Full Metal Jersey | Tribulations of an Underage Footballer
INITIATION – THE ANNUAL GRANARD U-10’S TOURNAMENT
They got me when I was nine.
We were in Ms Kilduff’s class, when she announced that the training for the U-10’s would be starting that Tuesday evening up in the Old Park with Mick Ryan. While it wasn’t stated implicitly that attendance was mandatory, as soon as break time arrived, it became clear that anyone who didn’t show up would be unanimously regarded as a “softboy”.
I hadn’t played much Gaelic up to that point. Instead, I’d devoted nearly all of my spare time to playing soccer, endlessly smacking an old plastic ball against the garage door and attempting to learn how to bend it like Dennis Irwin. My father was a devoted Manchester United fan and this coupled with the fact that my taking interest in soccer coincided with the rise of Roy Keane, Irish captain and at the time an unwavering symbol of masculinity and general hardiness, only served to cement my passion for the game. Gaelic was more foreign to me than the so-called “foreign game”.
I would sometimes go to watch Longford play in Pearse Park, on the rare occasion that we advanced past the first round of the Leinster, but even when I was at those matches, I spent most of my time running around with my friends and paid little attention to the game itself. I always treated Gaelic with great respect though, this was a lesson learned through sitting in Fay’s, our local pub, listening to the old men reciting their tales of exploits on the GAA pitch with a fervour usually reserved for Baptist ministers. I recognised that there was something about Gaelic football that made it different from other sports. I wasn’t familiar with what that was just yet.
That Tuesday, Mam dropped me off at the old park at quarter to six. I went down to the “clubhouse”, which was really a caravan with no wheels and got togged out. I made my first mistake by putting shin guards on under my socks.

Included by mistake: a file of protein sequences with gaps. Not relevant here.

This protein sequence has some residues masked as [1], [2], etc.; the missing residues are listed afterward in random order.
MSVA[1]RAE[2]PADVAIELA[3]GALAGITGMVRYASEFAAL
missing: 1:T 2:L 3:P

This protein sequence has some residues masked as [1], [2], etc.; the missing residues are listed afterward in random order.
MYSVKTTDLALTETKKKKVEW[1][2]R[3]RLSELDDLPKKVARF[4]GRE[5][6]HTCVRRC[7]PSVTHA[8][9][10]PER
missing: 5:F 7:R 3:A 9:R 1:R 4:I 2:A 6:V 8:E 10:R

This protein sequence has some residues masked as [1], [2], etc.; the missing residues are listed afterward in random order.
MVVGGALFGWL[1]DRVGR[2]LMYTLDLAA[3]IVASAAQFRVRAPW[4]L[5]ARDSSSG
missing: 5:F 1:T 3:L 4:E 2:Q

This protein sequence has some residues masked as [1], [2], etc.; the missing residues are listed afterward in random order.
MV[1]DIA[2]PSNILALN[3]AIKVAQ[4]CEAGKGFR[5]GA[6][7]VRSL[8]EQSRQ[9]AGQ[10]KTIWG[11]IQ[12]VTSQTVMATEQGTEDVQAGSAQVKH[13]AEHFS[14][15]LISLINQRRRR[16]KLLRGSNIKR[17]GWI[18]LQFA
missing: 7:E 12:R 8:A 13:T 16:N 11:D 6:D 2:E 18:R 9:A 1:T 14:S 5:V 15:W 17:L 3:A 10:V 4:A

‘What are you doing with those yokes on?’ Tom Smith laughed.
I shrugged and took them off. Over the next thirteen years I would receive so many kicks and whacks across the shins I am convinced that my eight year old self would have been vindicated in refusing to remove the shields.
I jogged out onto the pitch where the rest of the lads had already formed a circle and were doing various stretches. Mick Ryan, our trainer, was standing in the middle shouting out which muscles to stretch. He was a short man with a red face and grey hair and was always attired in his signature O’Neill’s navy tracksuit. He had us run a few laps of the pitch, just one or two, not the radical “run till’ you can run no more” methods that would be implemented by later coaches. That initial training session was relaxed and carefree. We practiced kicking points and at the end we had a big six-on-six match with the little football goals and a small pitch lined out with bright orange cones. Afterwards we all sat around on the freshly cut grass while Mick held sermon in the middle. He explained the competition that we were playing in. It consisted of the six different schools within the parish. Our first game would be the following week against Bunlahy, Podge Clarke knew a few lads from that direction through his cousins and he reckoned that we’d be able to take them.